As we all know, there is a strange and long-running relationship between Sunderland AFC and the phrase ‘missed opportunities’.
In recent seasons, it has manifested itself in playoff semi-final losses, Wembley defeats, and countless occasions on which we have failed to take advantage of games in hand when trying to chase down fellow promotion hopefuls, much to the frustration of us all.
In the not-too-distant past, however, one glaring period in the club’s history stands out as an occasion where the ‘what if?’ factor continues to linger to this day.
I’m talking about the summer of 2011, a time during which the club found itself at a fork in the road, and opted for the route, perhaps unknowingly, that ultimately led to upheaval and turbulence, instead of consolidation and the possibility of gradual improvements season by season.
Looking back at the season that preceded this particular transfer window, there is a very strong argument that 2010/2011 still remains the only league campaign we’ve experienced in recent years that could come anywhere near representing ‘success’, certainly in league terms.
Despite some indifferent performances and poor results under the stewardship of Steve Bruce, particularly over the winter, there were also some genuine highlights (Stamford Bridge and Villa Park, for example) and we often played some very good football as well.
That we went on to finish in 10th place was testament to a squad that season that boasted an impressive array of quality. Asamoah Gyan had adapted well to the Premier League, Jordan Henderson was thriving, and the additions of Danny Welbeck, Nedum Onouha and, latterly, a certain Stéphane Sessegnon, added some class and youthful vigour to the squad.
Despite the saga leaving an extremely sour taste in the mouth, even the January 2011 loss of Darren Bent (remember former Portsmouth powerhouse Sulley Muntari arriving on loan during the same window?) didn’t derail our season, as we eventually secured a tenth-place finish and went into the off-season with a real sense of optimism.
Indeed, at the time, I was genuinely excited about what lay ahead, and was absolutely convinced that foundations had been laid that would see the club avoid a relegation battle and aim to go one better than 10th during the following season.
This, of course, was long before Ellis Short gradually drifted away from actually showing an interest in the fortunes of the club, and was still willing to provide substantial backing for his manager in the transfer market. Bruce had never been universally loved among the fanbase, but he was certainly in credit, perhaps grudgingly, by May 2011.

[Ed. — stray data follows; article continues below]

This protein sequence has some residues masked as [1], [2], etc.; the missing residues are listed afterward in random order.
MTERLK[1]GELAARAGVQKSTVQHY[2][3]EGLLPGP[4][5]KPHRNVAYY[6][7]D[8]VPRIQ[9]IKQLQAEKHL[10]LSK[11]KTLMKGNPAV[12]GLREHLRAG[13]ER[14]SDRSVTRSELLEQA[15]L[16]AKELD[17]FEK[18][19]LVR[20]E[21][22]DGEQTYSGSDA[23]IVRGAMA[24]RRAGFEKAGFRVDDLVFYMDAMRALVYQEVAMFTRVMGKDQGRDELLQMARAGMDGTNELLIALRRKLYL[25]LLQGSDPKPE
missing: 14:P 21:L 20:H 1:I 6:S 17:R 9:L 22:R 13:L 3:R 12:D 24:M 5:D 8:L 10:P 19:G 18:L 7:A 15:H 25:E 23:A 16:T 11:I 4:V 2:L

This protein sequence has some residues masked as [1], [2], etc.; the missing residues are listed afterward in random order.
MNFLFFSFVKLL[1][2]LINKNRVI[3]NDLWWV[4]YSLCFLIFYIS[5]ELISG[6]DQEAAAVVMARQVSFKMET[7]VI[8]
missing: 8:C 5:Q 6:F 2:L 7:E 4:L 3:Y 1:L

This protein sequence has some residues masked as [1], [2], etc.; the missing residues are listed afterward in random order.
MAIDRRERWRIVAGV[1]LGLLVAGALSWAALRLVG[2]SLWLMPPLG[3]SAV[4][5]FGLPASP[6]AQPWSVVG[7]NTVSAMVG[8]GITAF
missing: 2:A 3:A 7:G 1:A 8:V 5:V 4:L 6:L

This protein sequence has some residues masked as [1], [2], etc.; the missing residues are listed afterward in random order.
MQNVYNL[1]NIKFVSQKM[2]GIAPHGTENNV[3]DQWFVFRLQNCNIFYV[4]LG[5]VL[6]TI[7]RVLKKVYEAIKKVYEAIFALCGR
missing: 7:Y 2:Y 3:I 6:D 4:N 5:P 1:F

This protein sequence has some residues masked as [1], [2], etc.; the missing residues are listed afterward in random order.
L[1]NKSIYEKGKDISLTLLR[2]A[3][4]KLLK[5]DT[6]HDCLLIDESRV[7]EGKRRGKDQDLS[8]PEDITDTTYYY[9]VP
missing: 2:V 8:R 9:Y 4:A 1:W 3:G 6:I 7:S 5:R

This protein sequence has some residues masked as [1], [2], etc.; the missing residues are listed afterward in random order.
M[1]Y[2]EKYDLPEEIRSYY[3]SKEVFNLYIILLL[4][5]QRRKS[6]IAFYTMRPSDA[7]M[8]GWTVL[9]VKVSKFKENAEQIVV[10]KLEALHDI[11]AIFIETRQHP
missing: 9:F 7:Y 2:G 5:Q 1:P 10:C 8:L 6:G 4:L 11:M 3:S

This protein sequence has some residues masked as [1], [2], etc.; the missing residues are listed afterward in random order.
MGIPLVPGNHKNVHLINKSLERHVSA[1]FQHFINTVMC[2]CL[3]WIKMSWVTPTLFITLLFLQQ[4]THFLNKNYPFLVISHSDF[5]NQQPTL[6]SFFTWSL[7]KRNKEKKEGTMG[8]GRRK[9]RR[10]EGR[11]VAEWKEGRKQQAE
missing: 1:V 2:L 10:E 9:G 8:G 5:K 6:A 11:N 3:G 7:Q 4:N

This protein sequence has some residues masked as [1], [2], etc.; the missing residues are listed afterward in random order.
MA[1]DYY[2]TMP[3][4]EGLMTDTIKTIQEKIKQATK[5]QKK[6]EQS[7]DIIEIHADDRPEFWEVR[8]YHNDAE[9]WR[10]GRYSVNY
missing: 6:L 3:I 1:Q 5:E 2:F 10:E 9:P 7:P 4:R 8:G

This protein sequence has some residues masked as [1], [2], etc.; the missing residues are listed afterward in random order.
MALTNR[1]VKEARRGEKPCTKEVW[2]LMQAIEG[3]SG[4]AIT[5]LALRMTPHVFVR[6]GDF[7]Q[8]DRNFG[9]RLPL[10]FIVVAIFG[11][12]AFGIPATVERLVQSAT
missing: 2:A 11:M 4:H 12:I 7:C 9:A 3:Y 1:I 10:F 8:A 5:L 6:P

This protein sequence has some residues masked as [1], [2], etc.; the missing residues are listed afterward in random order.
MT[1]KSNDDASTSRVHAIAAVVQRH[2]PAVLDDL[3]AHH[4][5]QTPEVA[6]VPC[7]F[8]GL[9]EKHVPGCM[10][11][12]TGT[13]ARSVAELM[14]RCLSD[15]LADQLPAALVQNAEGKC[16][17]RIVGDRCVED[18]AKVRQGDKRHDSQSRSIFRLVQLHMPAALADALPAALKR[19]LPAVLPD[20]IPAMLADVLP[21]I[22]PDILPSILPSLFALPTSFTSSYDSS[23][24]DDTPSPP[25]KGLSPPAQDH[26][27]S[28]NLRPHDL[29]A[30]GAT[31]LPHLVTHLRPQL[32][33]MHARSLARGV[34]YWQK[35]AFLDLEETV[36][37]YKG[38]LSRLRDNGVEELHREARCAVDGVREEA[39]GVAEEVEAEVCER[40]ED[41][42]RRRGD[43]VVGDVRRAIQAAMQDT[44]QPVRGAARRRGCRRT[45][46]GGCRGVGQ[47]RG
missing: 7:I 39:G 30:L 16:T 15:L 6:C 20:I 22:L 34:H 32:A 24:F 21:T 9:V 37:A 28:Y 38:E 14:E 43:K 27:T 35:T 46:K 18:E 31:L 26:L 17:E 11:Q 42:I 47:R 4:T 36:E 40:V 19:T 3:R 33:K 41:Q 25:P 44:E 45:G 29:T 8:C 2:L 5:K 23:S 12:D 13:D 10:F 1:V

What happened thereafter, however, remains frustrating, as the nucleus of what was a very promising squad was reshaped, and not, overall, for the better.
Welbeck’s return to Man Utd was inevitable, and when Liverpool swooped for Henderson in a £20 million deal, there was little we could realistically do about it. Allowing Steed Malbranque to depart, on the other hand, was peculiar. He’d been playing some great football during the previous season and, despite his somewhat languid approach to the game, he could certainly have played a role the following season.
The incomings during that summer were somewhat hit or miss, and I’ve always felt that we sold ourselves short in terms of trying to lure genuinely grade-A players to Wearside. After all, we’d signed Gyan for a club-record fee the previous summer, and surely, after a top-half finish, really going ‘big’ in the market was a viable possibility.
Players like Craig Gardner and David Vaughan were solid if not spectacular additions, Wes Brown and John O’Shea came with superb pedigree, and the signing of Connor Wickham from Ipswich was hailed as a glimpse of the future. On the face of it, such transfer activity seemed reasonably exciting, even if Nicklas Bendtner, never the most consistent of players, was tasked with the role of leading the line.
This is not to say that the summer window was a total and utter failure.
The likes of Larsson and O’Shea would go on to serve the club reasonably well, but the expected progress never materialised as the 2011/2012 season began. The team seemed to lose its sense of direction, with two wins from our opening nine league games, and it became obvious that all was not well.
Perhaps predictably, the entire thing came crashing down in the autumn of 2011, after Gyan had been farmed out on loan, and Bruce eventually oversaw a decline in form and results that hastened his departure from the SOL hot-seat. Although we eventually recovered to finish in 13th, it wasn’t what any of us wanted, or even expected, from the 2011/2012 season, despite everyone’s spirits being lifted by the arrival of Martin O’Neill.
As we would later discover in subsequent years, Bruce rarely missed an opportunity to remind us, and anyone else within earshot, of his achievement in guiding the club to a tenth-place finish. He certainly flogged it to death, but with the passage of time, it looks like an ever more praiseworthy achievement.
The summer of 2011 represented, to my mind, the best opportunity for the club to really push forward since the conclusion of the 2000/2001 season. That we didn’t maximise the opportunity remains as mystifying as it does irritating, and with any luck, the current regime won’t let such chances of progress slip by during the coming seasons.